by Caryl Ruckert G2G6 Pilot (179k points)
Caryl your parents where beautiful wow what a gorgeous couple, thank You for sharing this sweet story
Caryl, thank you for the sweet story about your parents, so many people can not work through things like your parents were able to. They both have movie star looks, so glad they loved each other, and thank you for sharing them with us.
Caryl, your mother is beautiful and your father so handsome.  They must have been mature beyond their years to be so young and yet have a successful marriage.  Though it was a different time then, it still would have taken a lot of love and understanding.  Thank you for sharing this.
Beautiful photo and story!  We can learn something from them!
+12 votes

Again this week I'm featuring my husband's paternal grandfather, William Arthur Shaules.  From the time William was a small child he lived with his grandfather and his wife.  After his grandfather died, and he found life with his parents unbearable, he made a resolution to leave home and never return.  He did exactly that and made quite a life for himself filled with adventure.  Because of that we have no photos of him until he was about 40 years old.  Here is the earliest one we have.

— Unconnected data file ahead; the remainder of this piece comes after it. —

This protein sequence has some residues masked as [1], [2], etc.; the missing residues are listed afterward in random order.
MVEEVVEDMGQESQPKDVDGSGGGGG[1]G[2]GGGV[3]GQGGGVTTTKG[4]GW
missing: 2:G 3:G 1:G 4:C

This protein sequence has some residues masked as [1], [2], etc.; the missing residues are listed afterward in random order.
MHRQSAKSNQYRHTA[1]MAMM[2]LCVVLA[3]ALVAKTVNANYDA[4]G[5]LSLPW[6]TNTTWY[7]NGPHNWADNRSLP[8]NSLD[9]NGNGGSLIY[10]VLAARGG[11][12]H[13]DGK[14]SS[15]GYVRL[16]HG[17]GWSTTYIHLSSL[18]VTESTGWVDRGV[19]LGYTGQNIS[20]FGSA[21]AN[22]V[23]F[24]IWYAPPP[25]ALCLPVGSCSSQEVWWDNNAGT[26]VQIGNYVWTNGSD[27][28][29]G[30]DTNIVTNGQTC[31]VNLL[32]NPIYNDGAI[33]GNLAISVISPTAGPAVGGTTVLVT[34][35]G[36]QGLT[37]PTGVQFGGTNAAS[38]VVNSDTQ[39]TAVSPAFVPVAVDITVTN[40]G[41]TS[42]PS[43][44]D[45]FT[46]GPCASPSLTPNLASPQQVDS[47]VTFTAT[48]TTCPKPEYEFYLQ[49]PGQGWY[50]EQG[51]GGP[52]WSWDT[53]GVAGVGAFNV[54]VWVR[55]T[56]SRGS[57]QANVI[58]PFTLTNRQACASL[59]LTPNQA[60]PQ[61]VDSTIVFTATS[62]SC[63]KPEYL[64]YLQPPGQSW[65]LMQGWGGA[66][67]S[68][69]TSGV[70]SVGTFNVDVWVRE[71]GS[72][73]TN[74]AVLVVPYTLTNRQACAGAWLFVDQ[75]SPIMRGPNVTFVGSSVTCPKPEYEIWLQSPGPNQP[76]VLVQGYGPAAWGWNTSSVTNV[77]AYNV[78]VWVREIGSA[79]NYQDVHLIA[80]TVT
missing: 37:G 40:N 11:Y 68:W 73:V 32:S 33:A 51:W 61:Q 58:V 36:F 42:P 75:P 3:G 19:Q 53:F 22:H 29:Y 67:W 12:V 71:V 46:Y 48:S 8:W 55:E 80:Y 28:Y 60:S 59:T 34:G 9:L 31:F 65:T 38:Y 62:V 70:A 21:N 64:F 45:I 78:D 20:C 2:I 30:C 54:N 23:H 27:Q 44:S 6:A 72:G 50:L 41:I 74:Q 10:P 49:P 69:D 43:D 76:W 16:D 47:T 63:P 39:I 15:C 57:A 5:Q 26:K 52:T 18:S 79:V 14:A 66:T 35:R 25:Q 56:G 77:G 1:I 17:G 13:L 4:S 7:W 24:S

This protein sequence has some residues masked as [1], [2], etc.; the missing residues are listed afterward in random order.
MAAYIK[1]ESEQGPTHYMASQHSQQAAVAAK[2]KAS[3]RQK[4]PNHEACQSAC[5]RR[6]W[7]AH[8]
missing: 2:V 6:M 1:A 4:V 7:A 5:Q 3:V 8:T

This photo was taken in about 1904 in the Kendall, Montana assay office where William worked.  There was "gold in them thar hills" and William had a big part in the mining town.  He is the man kneeling on the right.

by Robin Shaules G2G6 Pilot (603k points)
Robin thank you for sharing this interesting photo. The miners and their stories are certainly ones with adventure.
Wow!  What a story, what a photo!

That's a hot kiln in the back and I'm assuming those white sacks on the floor are full of gold dust to be melted into ingots.
Robin that is so sad, imagine never return to your parents.

I am happy you had this amazing photo to share

Thank You for sharing this sad story
Thanks for that info, SJ. It makes sense to me. I figured it was gold, but I didn't know what they were doing with it.
Susan, you have a big heart! I'm afraid the break was major as he rarely if ever talked about his family. It is sad. Thank you for your concern.